April 2019 Soto’s Chronicles
Protecting your most valuable asset — your family
THE LIFE AND TIMES OF GEORGE P. BURDELL
FROM THE DESK OF DeDe Soto
Happy spring, Passover, Easter, and happy birthday to my mom, who celebrates hers on Easter Sunday! We will have a double celebration for her on April 21. Spring is a time for fresh starts and new beginnings. I have been focusing on Joy. We should all have joy no matter what the circumstances are in any given day. I try to find joy in all of life’s many blessings. We have to be joyful that we live in beautiful Southern California, even if we had an unusual rainy season. Of course, I am looking forward to seeing the joy in the sunshine this spring. So, as you are finding your joy, I would love to hear from you and see you at our workshops. Make sure to visit our website to find the next dates, and, while you’re at it, let me know what brings you joy! Our box for WHW was full. Just so you know, we participated in a clothing drive for those who have experienced hardship and are entering the workforce again. I thank all who participated; it’s a wonderful organization!
O ne of the M ost E laborate P ranks in H istory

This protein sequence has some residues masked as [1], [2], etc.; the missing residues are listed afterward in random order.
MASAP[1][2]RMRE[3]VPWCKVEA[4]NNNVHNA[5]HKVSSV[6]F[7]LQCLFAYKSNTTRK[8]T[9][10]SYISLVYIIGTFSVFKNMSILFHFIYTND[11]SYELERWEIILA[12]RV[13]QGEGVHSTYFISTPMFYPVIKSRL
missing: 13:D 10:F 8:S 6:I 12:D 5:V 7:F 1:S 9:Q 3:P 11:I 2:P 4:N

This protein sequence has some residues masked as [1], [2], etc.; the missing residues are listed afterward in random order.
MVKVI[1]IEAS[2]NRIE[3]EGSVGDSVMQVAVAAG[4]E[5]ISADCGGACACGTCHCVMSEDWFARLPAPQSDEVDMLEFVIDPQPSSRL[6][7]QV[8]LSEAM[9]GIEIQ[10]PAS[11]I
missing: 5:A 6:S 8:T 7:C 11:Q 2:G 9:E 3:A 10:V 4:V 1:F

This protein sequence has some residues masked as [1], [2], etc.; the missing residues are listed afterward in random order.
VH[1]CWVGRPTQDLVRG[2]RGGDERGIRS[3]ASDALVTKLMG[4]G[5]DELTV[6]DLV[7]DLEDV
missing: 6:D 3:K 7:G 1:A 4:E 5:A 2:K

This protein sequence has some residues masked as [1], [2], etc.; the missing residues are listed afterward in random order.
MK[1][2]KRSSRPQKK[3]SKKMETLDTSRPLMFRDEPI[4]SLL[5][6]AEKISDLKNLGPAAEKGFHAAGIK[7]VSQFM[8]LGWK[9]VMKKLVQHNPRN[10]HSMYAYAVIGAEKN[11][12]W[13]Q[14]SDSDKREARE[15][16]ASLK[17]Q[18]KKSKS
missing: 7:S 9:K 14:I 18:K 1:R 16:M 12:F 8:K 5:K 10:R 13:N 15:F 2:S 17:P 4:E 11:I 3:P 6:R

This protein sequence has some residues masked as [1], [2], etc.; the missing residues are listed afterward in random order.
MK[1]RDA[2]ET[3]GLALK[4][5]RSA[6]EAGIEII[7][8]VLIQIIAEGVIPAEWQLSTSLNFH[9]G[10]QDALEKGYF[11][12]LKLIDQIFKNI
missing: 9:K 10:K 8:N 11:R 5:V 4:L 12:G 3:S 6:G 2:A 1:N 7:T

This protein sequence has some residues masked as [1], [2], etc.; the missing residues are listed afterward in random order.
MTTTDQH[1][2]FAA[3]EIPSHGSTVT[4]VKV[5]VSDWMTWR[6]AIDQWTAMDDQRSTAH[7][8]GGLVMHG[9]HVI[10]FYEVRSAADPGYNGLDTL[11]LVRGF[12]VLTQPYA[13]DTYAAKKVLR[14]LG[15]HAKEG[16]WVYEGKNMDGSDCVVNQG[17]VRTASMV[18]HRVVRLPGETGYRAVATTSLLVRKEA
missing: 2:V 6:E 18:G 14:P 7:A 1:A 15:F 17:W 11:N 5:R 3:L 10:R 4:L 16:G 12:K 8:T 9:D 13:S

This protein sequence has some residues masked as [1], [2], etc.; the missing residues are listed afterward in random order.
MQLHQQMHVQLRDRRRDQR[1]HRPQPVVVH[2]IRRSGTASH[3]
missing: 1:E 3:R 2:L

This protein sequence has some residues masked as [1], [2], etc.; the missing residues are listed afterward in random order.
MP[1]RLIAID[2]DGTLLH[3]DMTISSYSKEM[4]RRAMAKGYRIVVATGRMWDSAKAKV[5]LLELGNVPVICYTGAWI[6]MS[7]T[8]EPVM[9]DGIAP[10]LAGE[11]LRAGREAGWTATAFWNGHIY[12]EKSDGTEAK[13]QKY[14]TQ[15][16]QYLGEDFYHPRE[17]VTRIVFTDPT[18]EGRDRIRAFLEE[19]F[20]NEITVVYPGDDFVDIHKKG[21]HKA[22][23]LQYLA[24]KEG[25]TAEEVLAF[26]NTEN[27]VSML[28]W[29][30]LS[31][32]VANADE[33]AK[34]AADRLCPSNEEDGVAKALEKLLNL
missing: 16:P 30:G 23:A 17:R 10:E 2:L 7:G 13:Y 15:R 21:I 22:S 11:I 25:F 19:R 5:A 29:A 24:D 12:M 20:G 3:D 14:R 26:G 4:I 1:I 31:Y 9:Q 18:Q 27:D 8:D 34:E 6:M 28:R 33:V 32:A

Whether April Fools’ Day is a time-honored western tradition or a tired, unfunny festival of eyerolls depends on who you ask. Ask the mom who just got blasted with water via the old “rubber band on the sink sprayer” trick, and you’ll probably find the latter. But ask the kid who planted the trap, and you’ll get a hearty, cackling endorsement. Even if you’re sick of watching your back on April Fools’ Day and tired of the corporate cash grabs masquerading as (mostly) bad jokes that pop up like clockwork every year, you still have to give it up for the classics. Even the most bitter among us must admit that some pranks are so clever, elaborate, and inspired that they deserve their place in the annals of history. The name “George P. Burdell” will certainly reverberate through the hall of hoaxes for decades to come. Never make a clerical error with a young student who has too much time on his hands. In 1927, when William Edgar Smith was mistakenly sent a second enrollment form for the Georgia Institute of Technology, he had an idea. Combining the name of his then-principal, George P. Butler, with Burdell, the maiden name of his best friend’s mother, he enrolled the fictitious George P. Burdell in the prestigious university. Next, Smith signed Burdell up for all his same classes and, for the next four years, completed every bit of his schoolwork twice — once under his own name and once under Burdell’s, changing a few details here and there and varying his handwriting slightly so as not to raise suspicion. GEORGE COMES TO LIFE
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